ADHD or Attention-deficit Hyperactivity Disorder: ADD or ADHD is one of the most common childhood neurodevelopmental diseases. It is typically diagnosed in childhood and might extend into adulthood. Children with ADHD may have difficulty paying attention, restraining impulsive behaviours (doing without considering the outcome), or being extremely active.
Before we discuss ADHD treatment symptoms, let’s briefly discuss ADHD itself.
What is ADHD?
Millions of children in the world are believed to suffer from ADD – Attention Deficit Disorder or ADHD – attention-deficit hyperactivity disorder. Some estimates currently approximate up to an astounding 5% of school-aged children have this condition. The exact cause of the disorder is still unknown, but it is believed to have a neurobiological basis, pr a possible hereditary component.
ADHD is classified as a behavioural disorder, and ADHD symptoms can be manifold.
There are even different types of ADHD such as ADHD inattentive, or ADHD characteristics in adults.
ADHD in Adults
An estimated 4% to 5% of adults in the US alone are believed to have this condition, although most of them are unaware of it and go undiagnosed and untreated. The symptoms of ADHD in adults are pretty similar to those found in children.
For example, some of these symptoms may be:
- poor focus or concentration on tasks
- poor organizational abilities
- low self-esteem
- difficulty in reading
- easily distracted
Difference between ADD and ADHD
The distinction between ADD and ADHD is arbitrary. ADHD (attention deficit disorder) is a defunct moniker for what is now known as ADHD (attention-deficit hyperactivity disorder). Some children with ADHD exhibit hyperactive behaviours, while others do not, but the diagnosis remains ADHD in either case.
Some of the more common ADHD symptoms include
- The inability to concentrate
- Being easily distracted
- Inability to follow through or carry out tasks
- Short attention spans
- Problems in organizing
- Impulsive behaviour, and
ADHD inattentive type
There are several types of ADHD. Inattentive type ADHD is characterized by difficulty in focusing on tasks, mental wandering, and a proclivity to daydream.
In a more list form, here are some possible symptoms of this type of ADHD:
- hard time focusing attention on tasks (or even fun, playful activities)
- prone to mistakes or sloppiness in homework assignments and schoolwork due to poor attention to details
- appears easily distracted
- the hard time following through on duties, chores
- poor organizational abilities regarding activities
- shuns mentally demanding tasks that require focus
- easily bored
3 Things to do when diagnosed with ADHD inattentive type in Children
If you have a child diagnosed with this type of ADHD, there are certain things you can do and things you have to keep in mind to ensure their progress and development.
- First, because they are easily distracted, you must eliminate bothersome external stimuli when they are trying to focus on such things as schoolwork. For example, do not allow the TV to be on when he or she is trying to do homework.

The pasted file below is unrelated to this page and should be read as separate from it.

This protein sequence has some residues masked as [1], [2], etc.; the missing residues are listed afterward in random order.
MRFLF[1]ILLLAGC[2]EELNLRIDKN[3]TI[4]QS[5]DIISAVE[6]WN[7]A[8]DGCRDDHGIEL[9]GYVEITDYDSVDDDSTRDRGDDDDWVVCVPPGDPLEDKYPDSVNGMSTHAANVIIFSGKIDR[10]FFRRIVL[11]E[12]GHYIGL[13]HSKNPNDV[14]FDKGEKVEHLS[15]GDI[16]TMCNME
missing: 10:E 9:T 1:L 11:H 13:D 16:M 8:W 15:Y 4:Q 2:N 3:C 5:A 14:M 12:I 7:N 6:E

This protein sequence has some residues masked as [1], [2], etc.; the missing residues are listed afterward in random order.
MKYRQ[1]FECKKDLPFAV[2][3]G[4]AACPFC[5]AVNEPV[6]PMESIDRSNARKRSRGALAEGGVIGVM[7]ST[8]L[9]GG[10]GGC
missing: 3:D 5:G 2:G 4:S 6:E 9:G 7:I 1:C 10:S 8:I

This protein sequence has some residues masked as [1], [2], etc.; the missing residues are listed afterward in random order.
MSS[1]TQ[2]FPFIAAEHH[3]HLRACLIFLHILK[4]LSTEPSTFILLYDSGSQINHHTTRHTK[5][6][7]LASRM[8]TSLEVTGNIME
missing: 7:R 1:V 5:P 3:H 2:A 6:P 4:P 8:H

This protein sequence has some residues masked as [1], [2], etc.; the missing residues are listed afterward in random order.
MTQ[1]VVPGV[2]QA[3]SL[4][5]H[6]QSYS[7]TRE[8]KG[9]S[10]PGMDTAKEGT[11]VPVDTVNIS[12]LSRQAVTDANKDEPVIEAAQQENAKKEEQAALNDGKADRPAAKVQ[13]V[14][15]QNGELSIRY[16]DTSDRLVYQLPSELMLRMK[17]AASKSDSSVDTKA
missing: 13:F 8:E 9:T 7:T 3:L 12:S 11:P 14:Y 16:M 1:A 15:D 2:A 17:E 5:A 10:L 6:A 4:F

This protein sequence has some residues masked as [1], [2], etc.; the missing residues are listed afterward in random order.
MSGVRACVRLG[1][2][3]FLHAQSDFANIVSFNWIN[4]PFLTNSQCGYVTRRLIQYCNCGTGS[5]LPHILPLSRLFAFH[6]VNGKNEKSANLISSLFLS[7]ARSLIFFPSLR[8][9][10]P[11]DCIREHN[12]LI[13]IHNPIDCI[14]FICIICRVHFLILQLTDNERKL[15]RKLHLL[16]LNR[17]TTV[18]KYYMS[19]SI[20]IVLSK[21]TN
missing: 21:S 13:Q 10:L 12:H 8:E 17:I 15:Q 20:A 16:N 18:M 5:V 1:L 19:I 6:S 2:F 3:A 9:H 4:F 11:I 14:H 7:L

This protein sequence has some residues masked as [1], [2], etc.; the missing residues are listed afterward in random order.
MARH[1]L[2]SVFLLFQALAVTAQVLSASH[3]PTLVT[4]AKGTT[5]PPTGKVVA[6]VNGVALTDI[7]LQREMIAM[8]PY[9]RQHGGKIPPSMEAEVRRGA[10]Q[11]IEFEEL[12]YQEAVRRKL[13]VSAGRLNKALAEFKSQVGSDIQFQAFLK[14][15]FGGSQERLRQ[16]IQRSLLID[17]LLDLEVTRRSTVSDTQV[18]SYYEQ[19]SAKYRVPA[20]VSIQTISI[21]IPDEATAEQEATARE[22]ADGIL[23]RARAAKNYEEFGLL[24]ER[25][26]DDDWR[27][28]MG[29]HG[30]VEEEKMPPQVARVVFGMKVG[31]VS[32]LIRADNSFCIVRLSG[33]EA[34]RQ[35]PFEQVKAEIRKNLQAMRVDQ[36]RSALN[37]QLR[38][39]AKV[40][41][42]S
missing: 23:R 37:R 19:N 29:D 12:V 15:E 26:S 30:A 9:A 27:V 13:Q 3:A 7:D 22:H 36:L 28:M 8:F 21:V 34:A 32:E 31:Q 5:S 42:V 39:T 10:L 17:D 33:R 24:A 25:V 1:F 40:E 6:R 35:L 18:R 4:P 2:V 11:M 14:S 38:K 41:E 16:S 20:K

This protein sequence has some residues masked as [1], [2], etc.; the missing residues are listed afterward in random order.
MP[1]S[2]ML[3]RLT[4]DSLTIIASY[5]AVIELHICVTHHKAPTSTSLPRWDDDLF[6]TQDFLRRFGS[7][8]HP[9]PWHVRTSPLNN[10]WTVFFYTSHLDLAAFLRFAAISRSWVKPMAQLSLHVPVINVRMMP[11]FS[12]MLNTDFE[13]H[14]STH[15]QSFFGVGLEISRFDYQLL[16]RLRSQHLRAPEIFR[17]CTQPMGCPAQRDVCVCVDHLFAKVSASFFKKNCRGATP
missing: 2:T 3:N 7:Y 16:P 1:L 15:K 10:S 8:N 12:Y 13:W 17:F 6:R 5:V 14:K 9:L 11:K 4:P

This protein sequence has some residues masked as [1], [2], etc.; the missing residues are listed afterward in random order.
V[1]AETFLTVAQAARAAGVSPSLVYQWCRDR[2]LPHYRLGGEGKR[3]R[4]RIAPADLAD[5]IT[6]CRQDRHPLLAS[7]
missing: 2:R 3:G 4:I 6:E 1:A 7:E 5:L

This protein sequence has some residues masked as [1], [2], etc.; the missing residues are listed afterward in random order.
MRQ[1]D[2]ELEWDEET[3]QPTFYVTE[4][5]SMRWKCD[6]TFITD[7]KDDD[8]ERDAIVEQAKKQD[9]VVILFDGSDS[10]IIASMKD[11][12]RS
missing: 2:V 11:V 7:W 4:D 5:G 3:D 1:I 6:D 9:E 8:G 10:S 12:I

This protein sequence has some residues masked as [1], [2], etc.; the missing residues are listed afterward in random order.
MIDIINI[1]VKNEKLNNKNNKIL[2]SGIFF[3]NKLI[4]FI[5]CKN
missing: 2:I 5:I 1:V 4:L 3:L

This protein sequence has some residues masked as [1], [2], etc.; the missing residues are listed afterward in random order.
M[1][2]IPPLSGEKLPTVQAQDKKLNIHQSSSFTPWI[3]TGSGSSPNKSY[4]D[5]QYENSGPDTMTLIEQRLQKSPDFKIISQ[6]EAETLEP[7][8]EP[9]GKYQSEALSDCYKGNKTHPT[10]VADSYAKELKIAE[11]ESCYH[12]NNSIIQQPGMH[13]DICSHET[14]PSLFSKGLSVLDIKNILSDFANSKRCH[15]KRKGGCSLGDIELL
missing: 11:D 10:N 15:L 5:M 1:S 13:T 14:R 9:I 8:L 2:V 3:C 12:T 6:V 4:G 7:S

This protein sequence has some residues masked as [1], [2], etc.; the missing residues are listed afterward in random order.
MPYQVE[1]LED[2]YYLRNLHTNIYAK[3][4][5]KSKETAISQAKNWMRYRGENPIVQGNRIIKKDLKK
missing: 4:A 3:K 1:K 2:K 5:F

- Second, be there for your child to help him or her out while doing school work or studying for a test. If your child becomes frustrated, display sympathy and understanding and not harshness.
- Third, set up a good routine. For example, at 7 pm every night before dinner, homework is done. This kind of structure may help him or she organize priorities and focus.
Following these steps may help your child if he or she is diagnosed with ADHD inattentive type.
There are various treatments as discussed briefly below.
Prescription ADHD Treatments
There are few medications that is often prescribed for this condition. These medications clearly have their benefits, but they also have potentially adverse side effects. It’s important to carefully discuss these with your physician.
Psychotherapy ADHD treatments
Included within this group are such tactics and techniques as individual counseling and training. The objective here is to provide careful attention to the special educational and socialization needs of ADHD children so that they, later on, become functional adults.
Some Naturopathic doctors believe that the growing ADHD problem is in part the result of today’s poor nutritional choices of many children.
For example, there is a raging controversy on the effects of sugar on an ADHD child.
Omega-3 and ADHD
There is also a now-known link between ADD/ADHD and an Omega 3 fatty acid deficiency.
The best choice, many believe, is a natural medicine for ADHD
Consuming fewer omega-3 fatty acids raises the likelihood of getting ADHD. In a study of nearly 200 schoolchildren shows, those who had a diet poor in omega-3 fatty acids had a 31% increased probability of being diagnosed with ADHD. Children with ADHD have reduced omega-3 levels in their blood.
A few even believe that the best treatments are dietary changes and not prescription drugs, which they argue only treat ADHD symptoms and not underlying causes.
Common nutritional/dietary protocols include:
- Eliminating or severely restricting sugar, dairy,
- Eliminate products made with white flour from the diets of children with ADHD.
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